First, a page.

Missing submarine is considered sunk after several objects are found in the sea

Missing submarine is considered sunk after several objects are found in the sea

JAKARTA – Indonesia on Saturday gave up the submarine that disappeared at dawn on Wednesday in the waters of Bali after finding several objects belonging to the submersible in the search area, but the authorities do not give up the hope of finding one of the survivors alive. 53 crew members.

Yudo Margono, head of the Indonesian Navy, said at a press conference that in recent days they have found parts of a torpedo, a cooling tube, a cloth used to pray and lubricant for the periscope among other objects, which could indicate that there was a crack in the ship.

“No craft passed by within a ten mile radius, so experts believe these objects belonged to KRI Nanggala,” Margono said.

Authorities believe KRI Nanggala 402 is now at a depth of about 2,700 feet, but said they remain hopeful of finding any of the 53 crew members alive and are preparing for possible evacuations of survivors.

Due to the great depth at which they believe it is, they suspect that the submarine began to suffer cracks when it was between 1,300 and 1,600 feet below the surface, as it was not designed to descend further.

TIME TRIAL RACE TO FIND THE SUBMARINE

The prospects of finding the crew members alive on board the submarine were already minimal since last morning the 72-hour deadline set as the limit for oxygen reserves was fulfilled.

A power outage during the submergence could cause the crew to lose control of the submersible and prevent them from conducting an emergency evacuation, according to the Indonesian Navy.

Margono clarified that oxygen lasts a maximum of three days in the event of a power outage, but if the electrical systems continued to function it could last up to five days.

It has 53 people on board. To see more from Telemundo, visit https://www.nbc.com/networks/telemundo

INTERNATIONAL AID

Hundreds of people in boats and helicopters of the Indonesian Navy comb relentlessly aided by the sonar system and other equipment the waters of the north of the island of Bali where contact with the submarine KRI Nanggala-402, manufactured in Germany in 1978, was lost during some military maneuvers.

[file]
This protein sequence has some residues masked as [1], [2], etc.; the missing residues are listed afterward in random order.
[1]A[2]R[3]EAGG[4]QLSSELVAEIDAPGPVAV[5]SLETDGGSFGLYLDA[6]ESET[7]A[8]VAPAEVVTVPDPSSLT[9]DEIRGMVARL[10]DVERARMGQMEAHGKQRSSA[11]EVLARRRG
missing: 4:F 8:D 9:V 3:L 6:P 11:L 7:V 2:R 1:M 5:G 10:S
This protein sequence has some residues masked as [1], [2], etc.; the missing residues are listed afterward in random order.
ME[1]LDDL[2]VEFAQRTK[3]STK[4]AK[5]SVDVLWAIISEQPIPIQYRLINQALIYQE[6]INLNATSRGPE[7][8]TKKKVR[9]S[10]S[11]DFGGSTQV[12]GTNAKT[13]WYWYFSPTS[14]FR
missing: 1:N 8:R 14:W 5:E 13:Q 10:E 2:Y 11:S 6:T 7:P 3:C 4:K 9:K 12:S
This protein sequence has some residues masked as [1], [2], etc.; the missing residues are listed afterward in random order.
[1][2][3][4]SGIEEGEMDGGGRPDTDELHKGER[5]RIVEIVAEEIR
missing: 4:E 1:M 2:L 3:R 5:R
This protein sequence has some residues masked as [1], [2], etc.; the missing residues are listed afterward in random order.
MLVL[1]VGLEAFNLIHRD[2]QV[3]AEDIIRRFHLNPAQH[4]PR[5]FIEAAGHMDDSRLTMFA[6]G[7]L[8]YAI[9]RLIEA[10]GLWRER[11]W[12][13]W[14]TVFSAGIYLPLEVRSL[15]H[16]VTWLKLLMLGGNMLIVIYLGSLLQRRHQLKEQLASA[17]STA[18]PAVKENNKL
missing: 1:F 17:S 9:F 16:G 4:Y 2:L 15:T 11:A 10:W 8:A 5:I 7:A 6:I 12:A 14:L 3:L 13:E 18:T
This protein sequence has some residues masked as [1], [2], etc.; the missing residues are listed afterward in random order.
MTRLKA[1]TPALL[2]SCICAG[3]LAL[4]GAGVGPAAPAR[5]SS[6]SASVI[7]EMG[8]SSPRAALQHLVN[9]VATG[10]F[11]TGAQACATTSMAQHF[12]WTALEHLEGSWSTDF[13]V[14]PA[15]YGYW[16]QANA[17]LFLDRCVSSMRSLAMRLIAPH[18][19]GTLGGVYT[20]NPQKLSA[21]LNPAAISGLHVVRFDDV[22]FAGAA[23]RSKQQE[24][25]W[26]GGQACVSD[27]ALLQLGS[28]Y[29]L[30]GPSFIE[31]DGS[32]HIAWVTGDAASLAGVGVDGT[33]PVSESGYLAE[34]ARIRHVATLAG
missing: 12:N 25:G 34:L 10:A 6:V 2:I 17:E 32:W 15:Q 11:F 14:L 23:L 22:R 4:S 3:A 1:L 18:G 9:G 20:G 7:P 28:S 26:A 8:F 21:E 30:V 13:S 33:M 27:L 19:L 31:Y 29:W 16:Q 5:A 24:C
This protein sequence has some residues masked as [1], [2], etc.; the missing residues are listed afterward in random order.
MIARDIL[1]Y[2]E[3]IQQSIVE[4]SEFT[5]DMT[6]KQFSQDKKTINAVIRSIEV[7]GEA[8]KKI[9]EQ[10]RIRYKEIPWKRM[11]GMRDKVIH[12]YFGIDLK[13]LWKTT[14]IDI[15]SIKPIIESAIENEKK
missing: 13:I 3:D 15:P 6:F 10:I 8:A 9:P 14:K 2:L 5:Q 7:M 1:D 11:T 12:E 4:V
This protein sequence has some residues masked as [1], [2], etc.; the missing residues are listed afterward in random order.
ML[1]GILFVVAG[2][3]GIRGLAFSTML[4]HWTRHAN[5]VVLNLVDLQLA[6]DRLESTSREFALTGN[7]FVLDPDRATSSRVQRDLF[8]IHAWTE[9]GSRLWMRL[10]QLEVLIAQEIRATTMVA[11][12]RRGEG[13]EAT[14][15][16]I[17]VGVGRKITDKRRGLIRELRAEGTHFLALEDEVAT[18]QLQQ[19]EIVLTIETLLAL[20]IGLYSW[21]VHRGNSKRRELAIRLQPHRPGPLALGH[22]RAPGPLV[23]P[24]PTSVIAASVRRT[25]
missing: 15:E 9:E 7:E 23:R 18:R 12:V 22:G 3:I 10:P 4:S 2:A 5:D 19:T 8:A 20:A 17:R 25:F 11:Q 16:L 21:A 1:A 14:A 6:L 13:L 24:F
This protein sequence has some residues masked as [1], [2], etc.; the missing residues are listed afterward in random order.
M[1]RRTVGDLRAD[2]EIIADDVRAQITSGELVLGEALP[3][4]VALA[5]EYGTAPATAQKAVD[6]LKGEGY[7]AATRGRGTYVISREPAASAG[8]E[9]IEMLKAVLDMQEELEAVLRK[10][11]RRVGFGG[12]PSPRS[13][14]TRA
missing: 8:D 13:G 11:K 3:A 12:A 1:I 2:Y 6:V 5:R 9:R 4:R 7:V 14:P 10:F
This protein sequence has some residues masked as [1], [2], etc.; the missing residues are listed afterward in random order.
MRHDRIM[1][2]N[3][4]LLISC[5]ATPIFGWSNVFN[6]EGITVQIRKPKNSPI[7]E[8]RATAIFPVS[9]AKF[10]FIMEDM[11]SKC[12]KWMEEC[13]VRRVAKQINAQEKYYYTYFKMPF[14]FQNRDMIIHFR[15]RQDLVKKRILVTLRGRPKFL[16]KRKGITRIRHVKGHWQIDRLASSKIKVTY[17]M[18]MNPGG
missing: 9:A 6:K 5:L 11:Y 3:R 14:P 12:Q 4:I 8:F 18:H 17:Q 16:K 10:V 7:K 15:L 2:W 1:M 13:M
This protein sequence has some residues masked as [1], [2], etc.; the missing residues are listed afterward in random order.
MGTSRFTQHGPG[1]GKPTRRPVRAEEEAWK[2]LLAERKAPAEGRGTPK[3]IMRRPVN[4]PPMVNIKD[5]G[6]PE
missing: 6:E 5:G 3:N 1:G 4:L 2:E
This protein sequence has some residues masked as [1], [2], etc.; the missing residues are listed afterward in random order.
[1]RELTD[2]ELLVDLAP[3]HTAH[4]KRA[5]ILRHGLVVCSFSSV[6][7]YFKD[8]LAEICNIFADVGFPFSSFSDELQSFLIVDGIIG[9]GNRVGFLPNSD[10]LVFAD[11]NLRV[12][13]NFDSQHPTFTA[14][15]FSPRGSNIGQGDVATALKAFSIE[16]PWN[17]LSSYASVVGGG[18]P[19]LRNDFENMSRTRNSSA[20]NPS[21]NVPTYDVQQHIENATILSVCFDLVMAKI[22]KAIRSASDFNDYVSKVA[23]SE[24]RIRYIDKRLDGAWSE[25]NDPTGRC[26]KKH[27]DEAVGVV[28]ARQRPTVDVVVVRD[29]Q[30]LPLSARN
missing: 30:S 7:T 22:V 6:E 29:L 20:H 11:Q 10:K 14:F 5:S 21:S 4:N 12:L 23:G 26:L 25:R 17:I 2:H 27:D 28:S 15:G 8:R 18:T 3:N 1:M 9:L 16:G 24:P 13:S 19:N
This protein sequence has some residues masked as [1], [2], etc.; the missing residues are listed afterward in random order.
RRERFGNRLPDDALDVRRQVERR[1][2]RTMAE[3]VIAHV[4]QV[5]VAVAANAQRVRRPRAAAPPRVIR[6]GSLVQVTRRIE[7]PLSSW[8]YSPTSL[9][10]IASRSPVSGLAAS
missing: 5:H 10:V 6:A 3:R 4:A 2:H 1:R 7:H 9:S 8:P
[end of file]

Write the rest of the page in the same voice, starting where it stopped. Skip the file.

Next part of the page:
The US Navy’s Boeing P-8 Poseidon, designed for antisubmarine warfare missions and vessel interception, was scheduled to be added to the search last night, but the Indonesian authorities have not confirmed its arrival at the moment.

In addition to the US, Australia, India and Singapore have also been involved in the search, with special equipment that can help locate the submarine.

The animal had been badly injured by a fishing instrument that had gotten stuck in its tail.

The search has focused in the last hours in nine points within a zone of ten nautical miles following the trace of the fuel leaks and the detected magnetic fields, which could indicate the presence of the spacecraft.

THE LAST COMMUNICATION WITH THE SUBMARINE

According to information from the Indonesian Army, the submarine began the dive at 3:46 a.m. local time on Wednesday (20:46 GMT on Tuesday) and about 15 minutes later began loading the torpedo tube number 8.

The last communication with the crew took place at 4:25 local time (21:25 GMT on Tuesday) and before authorizing the launch of the torpedo, the connection with the ship was lost.

Indonesia currently has a fleet of five submarines, two of German manufacture, including the missing one, which was acquired in 1981, and three manufactured in South Korea.

The disappearance of the submarine evokes other tragedies such as that of the Argentine Navy submersible “ARA San Juan”, with 44 crew members, disappeared in 2017 and found a year later, as well as the serious accident of the Russian nuclear “Kursk”.

The accident of the Russian nuclear submarine, considered the “jewel” of the Russian Northern Fleet, which took place on August 12, 2000 when during naval maneuvers it was submerged at rest at the bottom of the Arctic with 118 crew members on board, is the most serious till the date.

Melissa Galbraith
Melissa Galbraith is the World News reporter for Globe Live Media. She covers all the major events happening around the World. From Europe to Americas, from Asia to Antarctica, Melissa covers it all. Never miss another Major World Event by bookmarking her author page right here.